Rotorino

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None of the braintrust behind Rotorino, the Dolce-Vita-meets-Dalston venture from chef Stevie Parle, are exactly unknown quantities.

Food critics are perpetually being dazzled and annoyed by how young Parle is to have such an impressive list of credits – including Dock Kitchen and River Café – already behind him. Ruth Spivey’s been redefining the wine bar since 2013 with her roaming Wine Car Boot pop-up. And it might be marginally faster to list any wildly successful food or bar offerings in London that aren’t backed by Jonathan Downey, than the ones that are – Dinerama in Shoreditch Yard being one of the latter.

So if you’ve come across the Rotorino taskforce in any of their separate projects, this Italian collaboration should feel like familiar ground, surely.

What it feels like, though, is the first time you watch Avengers Assemble. Granted, these guys probably aren’t saving the world – although try the Sasso Chicken before you decide either way – Rotorino chickenbut Rotorino’s arrival on Kingsland Road comes with the same sense of those standalones coming together in an enormous, cinematic crescendo.

There’s a long bar counter, with a long lower table to match, open only for walk-ins. And – though I have a vision of keeping this a beautiful and secret ménage à trois between me, a Roberto Burns cocktail and a plate of Rotorino antipasti – it should be noted that the bar’s recently started aperitivi afternoons, run from 3.30 to 5.30pm every Saturday and Sunday.

From there Rotorino spreads into a larger room at the back. Booths along the edge, tables filling the centre, warm lighting, checkered flooring, some brick walls, some blue-tiled walls. Leather in the booths, candles on the tables, tattoos on the waiters. It’s a perfect collision of E8 and Italianate. It’s also, I’m pretty certain, one of the most romantic restaurants in London – assuming your idea of romance isn’t one of chandeliers and starched tablecloths and escapism, but just a really great version of your normal life.

We start with cocktails and carta di musica – a wafer-brittle bread from Sardinia brushed with oil, rosemary and salt. Both are faultless, exactly what’s in order when you have to deliberate over a menu with not only First, Second, Third and Sweet sections, but then subsections to those as well. The Firsts alone are broken down into Cured, Cold, Fried and Grilled.

In defence of the menu, it’s not as harrowingly complex as it sounds. On some solid advice from our waitress we order First and Second dishes each, with one from the Third to share. But if you want to recreate what was either a brilliant series of choices on our part, or just a fairly standard path through a menu on which all choices are brilliant ones, I’d urge you towards the lamb sweetbreads, in thin, crispy shells of batter, served with fried artichokes and goat’s curd. The pistachio campanelle, slicked with a kind of cheeseless pesto, so fresh that it’s a near-radioactive green. The Sasso chicken, burnished with fat and salt, and so delicately treading the line between a hell of a lot and too much of both. And then the cannoli, with a surprise hit of fennel seed claiming my date’s heart forever.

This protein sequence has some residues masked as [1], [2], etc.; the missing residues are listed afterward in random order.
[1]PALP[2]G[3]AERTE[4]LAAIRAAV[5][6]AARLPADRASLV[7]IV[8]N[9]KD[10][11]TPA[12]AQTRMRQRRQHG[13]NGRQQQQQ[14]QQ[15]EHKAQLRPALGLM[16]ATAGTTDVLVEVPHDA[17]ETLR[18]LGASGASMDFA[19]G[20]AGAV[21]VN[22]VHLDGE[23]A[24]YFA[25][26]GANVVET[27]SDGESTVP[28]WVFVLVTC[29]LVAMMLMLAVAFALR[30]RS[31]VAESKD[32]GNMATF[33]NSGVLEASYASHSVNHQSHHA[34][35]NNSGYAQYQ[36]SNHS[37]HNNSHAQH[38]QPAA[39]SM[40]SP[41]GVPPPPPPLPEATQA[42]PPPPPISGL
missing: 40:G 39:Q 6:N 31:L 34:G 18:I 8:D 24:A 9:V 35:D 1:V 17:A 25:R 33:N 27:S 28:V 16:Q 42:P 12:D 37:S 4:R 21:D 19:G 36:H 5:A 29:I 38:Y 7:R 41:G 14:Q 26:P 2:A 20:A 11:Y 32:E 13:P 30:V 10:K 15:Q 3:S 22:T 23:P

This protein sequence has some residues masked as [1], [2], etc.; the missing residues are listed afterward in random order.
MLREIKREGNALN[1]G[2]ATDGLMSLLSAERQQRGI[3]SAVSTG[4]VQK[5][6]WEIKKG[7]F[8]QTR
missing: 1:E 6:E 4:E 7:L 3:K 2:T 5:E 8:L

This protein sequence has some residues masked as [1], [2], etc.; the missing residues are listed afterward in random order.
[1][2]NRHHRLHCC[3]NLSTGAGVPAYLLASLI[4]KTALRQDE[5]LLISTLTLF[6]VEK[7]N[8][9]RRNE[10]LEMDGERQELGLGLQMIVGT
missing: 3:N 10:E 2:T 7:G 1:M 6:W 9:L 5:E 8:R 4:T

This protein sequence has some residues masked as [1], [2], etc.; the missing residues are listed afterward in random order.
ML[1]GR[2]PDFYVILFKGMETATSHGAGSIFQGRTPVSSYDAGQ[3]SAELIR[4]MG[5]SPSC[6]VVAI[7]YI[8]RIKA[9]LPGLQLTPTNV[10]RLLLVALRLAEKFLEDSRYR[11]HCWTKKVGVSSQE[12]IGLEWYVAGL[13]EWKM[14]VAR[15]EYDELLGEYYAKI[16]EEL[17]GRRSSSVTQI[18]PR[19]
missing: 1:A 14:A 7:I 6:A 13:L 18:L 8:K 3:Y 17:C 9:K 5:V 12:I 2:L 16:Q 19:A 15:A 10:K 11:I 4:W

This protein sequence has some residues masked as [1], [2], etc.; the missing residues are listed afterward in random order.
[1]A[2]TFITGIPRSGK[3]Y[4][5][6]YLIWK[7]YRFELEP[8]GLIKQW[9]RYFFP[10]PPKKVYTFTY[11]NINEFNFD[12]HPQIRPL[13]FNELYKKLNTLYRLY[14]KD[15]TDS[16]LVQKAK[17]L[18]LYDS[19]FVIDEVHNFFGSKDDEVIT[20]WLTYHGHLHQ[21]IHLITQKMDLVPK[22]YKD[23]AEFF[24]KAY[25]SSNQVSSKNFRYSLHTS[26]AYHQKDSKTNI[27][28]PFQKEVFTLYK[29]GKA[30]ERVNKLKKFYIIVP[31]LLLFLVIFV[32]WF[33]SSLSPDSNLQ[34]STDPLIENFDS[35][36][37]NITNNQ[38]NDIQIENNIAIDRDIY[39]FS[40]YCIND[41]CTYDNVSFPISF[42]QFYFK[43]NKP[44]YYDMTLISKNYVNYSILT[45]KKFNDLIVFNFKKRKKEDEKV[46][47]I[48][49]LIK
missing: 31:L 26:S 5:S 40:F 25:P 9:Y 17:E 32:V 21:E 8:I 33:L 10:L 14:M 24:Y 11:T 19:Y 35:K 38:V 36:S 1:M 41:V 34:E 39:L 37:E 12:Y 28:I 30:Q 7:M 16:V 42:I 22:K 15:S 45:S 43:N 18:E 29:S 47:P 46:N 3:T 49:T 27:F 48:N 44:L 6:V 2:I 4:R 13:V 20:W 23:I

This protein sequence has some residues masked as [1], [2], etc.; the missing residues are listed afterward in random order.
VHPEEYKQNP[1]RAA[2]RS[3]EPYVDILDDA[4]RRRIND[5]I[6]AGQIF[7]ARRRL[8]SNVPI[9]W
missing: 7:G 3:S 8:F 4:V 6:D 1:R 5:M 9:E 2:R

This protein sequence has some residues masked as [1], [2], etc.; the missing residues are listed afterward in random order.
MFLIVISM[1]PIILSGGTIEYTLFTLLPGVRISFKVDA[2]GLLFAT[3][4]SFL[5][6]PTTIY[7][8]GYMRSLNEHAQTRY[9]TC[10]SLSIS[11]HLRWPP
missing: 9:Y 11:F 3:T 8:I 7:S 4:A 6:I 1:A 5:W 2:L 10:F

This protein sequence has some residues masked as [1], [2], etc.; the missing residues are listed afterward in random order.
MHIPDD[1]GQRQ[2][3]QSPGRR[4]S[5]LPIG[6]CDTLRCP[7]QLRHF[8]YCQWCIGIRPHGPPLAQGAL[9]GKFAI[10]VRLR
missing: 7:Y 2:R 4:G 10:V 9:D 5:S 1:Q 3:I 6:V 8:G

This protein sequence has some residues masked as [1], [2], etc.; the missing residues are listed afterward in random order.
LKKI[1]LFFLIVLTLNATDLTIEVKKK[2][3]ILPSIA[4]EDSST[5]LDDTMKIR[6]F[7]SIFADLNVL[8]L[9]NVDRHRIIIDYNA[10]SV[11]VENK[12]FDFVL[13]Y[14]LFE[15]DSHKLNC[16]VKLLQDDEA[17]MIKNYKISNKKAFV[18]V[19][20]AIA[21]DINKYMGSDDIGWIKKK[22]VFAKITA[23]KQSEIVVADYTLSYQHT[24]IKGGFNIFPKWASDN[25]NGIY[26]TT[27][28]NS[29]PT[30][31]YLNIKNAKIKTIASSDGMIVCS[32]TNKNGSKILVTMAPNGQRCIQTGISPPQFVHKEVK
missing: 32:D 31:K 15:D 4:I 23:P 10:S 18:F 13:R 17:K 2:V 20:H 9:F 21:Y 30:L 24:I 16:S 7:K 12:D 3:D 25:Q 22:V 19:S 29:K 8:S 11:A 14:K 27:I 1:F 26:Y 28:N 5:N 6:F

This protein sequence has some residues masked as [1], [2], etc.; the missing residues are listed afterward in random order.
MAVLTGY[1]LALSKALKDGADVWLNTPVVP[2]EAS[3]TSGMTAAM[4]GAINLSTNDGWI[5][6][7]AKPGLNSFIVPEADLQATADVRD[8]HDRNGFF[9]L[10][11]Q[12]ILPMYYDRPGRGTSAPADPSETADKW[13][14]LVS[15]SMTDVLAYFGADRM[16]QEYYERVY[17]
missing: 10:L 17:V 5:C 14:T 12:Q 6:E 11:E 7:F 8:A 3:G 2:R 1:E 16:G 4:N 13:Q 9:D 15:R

Rotorino dessert

Are there any off-notes? It’s hard to dredge up anything that matters. Sean Paul comes in over the speakers urging us to get busy at one point, which feels a bit out of keeping with the rest of the unhurried, hipster warmth. And the chickpea panelle we start with could do with something richer or sharper – or more powerful in any direction, really – to turn them from nice-enough into the same degree of knockout as the rest of the menu. So there you have it. Some fleeting, slightly incongruous dancehall-pop. And a starter which, though the least exciting part of this particular dinner is still crispy, light and warm enough to square up against the most exciting part of any number of other restaurant menus, and win.

The Parle/Downey/Spivey triumvirate have splintered off into side projects again: Parle to the much-lauded Craft London; Spivey to the summer season of Wine Car Boot, and Downey presumably to tell the people of London the exact thing they most want to eat now, and then give it to them.

That’s fine. The same thing happened at the end of Avengers. They can have their solo outings. Just as long as they keep on joining forces to protect us in our hour of greed.

Rotorino, 434 Kingsland Rd, London E8 4AA. To make a booking call 020 7249 9081 or visit the website.

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